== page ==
Michael Osterholm, director of the Center for Infectious Disease Research and Policy at the University of Minnesota, was interviewed Thursday by MPR News in St. Paul, Minn. Excerpts follow. "The Ebola epidemic is raging in West Africa. How do we keep it there and how do we make progress in ending it there?" he asked.
"That I think is really the zillion-dollar question, and really the important point: do not take your eye off the real ball here: it is West Africa. It is still a travesty that we have responded so inadequately to that outbreak.
"When we talked about this way back in July, we talked about the opportunity here to intervene in an aggressive way to try to stop this from spreading, and we have not done that. We still have not constructed one single hospital bed in West Africa — we being the United States — even though we promised weeks and weeks ago, we would do so. Everything is moving in bureaucratic or program time while the outbreak is moving in virus time.
"The WHO [World Health Organization] predicted that the next month we'd have 10,000 new cases in just those three affected countries. I think that's a good estimate.
"We had the Liberian health care workers, people from Liberia, go on strike, because 80 percent of them did not have gloves, gowns, or masks to provide care. We can move iPhones from Asia in days, but we can't move gloves, gowns, and masks to West Africa in months?
"It's a travesty. And I think that's what the whole world has to understand. For the World Health Organization, Ebola will be their 9/11. For the world, West Africa is our global Katrina.
"I think that's the message we have to get across, and every time we divert to Dallas or places like that, we're missing the point: why has the global response been so absolutely inadequate? That's where the real issue is.
"So how do we marshal that response?
"It's only going to be a matter of days before this virus starts to march eastward. When you look at the 20 million people who live in those three affected countries, you realize that's a very important issue, particularly to the capital cities and the slums there.
"If this virus moves east into Nigeria, into Nairobi, into Kinshasa, to cities like that, you're going to see an absolute explosion of cases. There are more people living in the slums of Kinshasa than live in all the slums combined of the three countries that are now impacted. We can't fight adequately in one front, how are we going to do it in multiple fronts?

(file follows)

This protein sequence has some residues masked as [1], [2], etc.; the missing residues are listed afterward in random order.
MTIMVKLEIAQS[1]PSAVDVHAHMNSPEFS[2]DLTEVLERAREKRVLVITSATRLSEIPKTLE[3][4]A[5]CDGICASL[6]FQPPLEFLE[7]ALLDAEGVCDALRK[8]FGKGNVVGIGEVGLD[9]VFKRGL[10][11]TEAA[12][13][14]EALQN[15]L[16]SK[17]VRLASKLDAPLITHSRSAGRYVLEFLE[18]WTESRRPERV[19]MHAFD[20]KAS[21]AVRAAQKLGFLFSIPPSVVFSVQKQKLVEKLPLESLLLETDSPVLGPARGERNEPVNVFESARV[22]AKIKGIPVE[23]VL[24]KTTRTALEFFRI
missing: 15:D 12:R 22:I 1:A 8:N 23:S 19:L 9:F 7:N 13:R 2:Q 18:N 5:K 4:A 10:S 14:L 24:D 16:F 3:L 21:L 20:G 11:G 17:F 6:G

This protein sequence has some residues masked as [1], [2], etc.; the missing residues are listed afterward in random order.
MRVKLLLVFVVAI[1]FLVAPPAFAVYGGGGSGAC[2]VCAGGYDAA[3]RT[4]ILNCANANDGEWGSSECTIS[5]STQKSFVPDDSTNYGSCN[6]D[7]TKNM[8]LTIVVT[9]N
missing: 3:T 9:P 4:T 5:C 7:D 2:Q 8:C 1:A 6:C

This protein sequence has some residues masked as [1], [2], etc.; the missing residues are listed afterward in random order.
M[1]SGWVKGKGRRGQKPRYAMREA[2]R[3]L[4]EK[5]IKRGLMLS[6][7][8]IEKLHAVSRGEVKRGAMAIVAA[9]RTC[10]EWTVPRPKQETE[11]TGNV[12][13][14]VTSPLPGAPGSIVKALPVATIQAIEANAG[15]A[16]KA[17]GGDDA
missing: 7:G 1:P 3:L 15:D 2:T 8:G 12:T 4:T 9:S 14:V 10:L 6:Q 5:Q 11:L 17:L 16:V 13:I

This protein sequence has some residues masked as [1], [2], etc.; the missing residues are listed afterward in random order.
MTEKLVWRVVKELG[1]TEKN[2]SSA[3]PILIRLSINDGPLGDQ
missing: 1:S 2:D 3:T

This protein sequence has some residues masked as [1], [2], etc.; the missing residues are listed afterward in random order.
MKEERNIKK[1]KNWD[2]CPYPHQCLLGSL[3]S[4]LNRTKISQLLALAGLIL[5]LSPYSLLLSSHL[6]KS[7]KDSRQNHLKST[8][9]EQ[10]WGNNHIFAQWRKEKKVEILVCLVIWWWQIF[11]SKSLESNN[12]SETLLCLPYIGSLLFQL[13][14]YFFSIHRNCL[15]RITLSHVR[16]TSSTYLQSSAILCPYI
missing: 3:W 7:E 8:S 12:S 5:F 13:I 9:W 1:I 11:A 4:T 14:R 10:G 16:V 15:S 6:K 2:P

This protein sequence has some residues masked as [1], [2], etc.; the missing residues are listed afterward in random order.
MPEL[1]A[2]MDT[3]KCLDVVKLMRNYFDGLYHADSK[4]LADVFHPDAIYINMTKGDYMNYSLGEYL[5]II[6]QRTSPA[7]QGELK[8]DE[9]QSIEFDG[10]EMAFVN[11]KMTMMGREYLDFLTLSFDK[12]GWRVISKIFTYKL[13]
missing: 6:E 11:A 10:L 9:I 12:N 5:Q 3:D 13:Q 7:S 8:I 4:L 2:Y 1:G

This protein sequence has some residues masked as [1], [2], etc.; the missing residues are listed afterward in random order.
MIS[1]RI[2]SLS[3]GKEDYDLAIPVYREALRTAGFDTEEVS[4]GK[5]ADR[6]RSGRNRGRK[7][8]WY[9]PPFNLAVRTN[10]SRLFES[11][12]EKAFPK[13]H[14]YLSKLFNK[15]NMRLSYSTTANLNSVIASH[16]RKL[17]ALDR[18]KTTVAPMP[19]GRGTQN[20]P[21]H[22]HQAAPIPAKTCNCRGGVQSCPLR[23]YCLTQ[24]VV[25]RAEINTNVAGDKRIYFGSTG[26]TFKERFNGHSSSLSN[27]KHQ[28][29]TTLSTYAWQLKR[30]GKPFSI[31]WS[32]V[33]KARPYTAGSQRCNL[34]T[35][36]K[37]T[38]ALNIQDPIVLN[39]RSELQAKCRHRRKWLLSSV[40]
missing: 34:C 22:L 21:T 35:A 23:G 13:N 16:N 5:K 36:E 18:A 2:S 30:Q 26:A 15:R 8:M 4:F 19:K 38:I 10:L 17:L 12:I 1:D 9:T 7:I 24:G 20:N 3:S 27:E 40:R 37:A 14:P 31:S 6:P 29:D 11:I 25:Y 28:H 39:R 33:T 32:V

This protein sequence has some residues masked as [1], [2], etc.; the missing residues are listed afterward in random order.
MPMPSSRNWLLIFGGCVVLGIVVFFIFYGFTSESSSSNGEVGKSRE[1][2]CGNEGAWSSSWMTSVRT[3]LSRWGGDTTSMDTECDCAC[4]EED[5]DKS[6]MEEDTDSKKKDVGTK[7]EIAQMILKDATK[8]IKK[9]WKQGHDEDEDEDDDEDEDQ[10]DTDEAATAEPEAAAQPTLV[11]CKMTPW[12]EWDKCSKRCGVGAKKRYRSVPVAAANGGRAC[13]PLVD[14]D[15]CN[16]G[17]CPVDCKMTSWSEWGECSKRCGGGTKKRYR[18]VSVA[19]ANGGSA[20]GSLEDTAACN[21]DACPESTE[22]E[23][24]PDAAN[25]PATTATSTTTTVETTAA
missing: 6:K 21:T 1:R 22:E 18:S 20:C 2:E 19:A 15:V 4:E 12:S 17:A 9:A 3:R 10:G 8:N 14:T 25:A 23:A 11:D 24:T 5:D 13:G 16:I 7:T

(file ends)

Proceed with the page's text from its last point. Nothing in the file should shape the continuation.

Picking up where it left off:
"TO ME WE HAVE TO ABSOLUTELY JUST SWARM WEST AFRICA WITH RESOURCES AND MEDICAL PERSONNEL TO TRY TO STOP THIS. [emphasis added]
"Ultimately, we need a vaccine, that's going to be the ultimate answer. We've got to fast-track vaccine, research and development, approval, manufacturing and distribution. That's one of the things our group is working on right now, trying to develop that plan, basically a Manhattan Project on Ebola vaccine.
"In the end. that's going to be the fire hose that will put out that infectious disease forest fire there, which in turn is throwing out these sparks, these embers, that are going around the world that are causing the Dallas-like situations. If we want to make sure that we don't have more Dallas-like situations, we want to make sure that we put the forest fire out in Africa right now. That's critical.
MPR: "A month ago in a New York Times editorial, 'What We're Afraid to Say About Ebola,' you mentioned a dire scenario: the possible mutation of the disease. What's the concern about that and is it a real possibility?"
Osterholm: "A lot of what we think we may know about Ebola is really based on a very limited experience.
"One thing we do know is this virus has been transmitted from subhuman primates, or monkeys, to each other by the respiratory tract.
"All we have proposed, is that we at least need to consider that because of this, we start to see respiratory transmission like we have seen in monkeys. It's not as much a forecast that it will happen, but it means that we don't want to keep getting caught by surprise like we did in Dallas."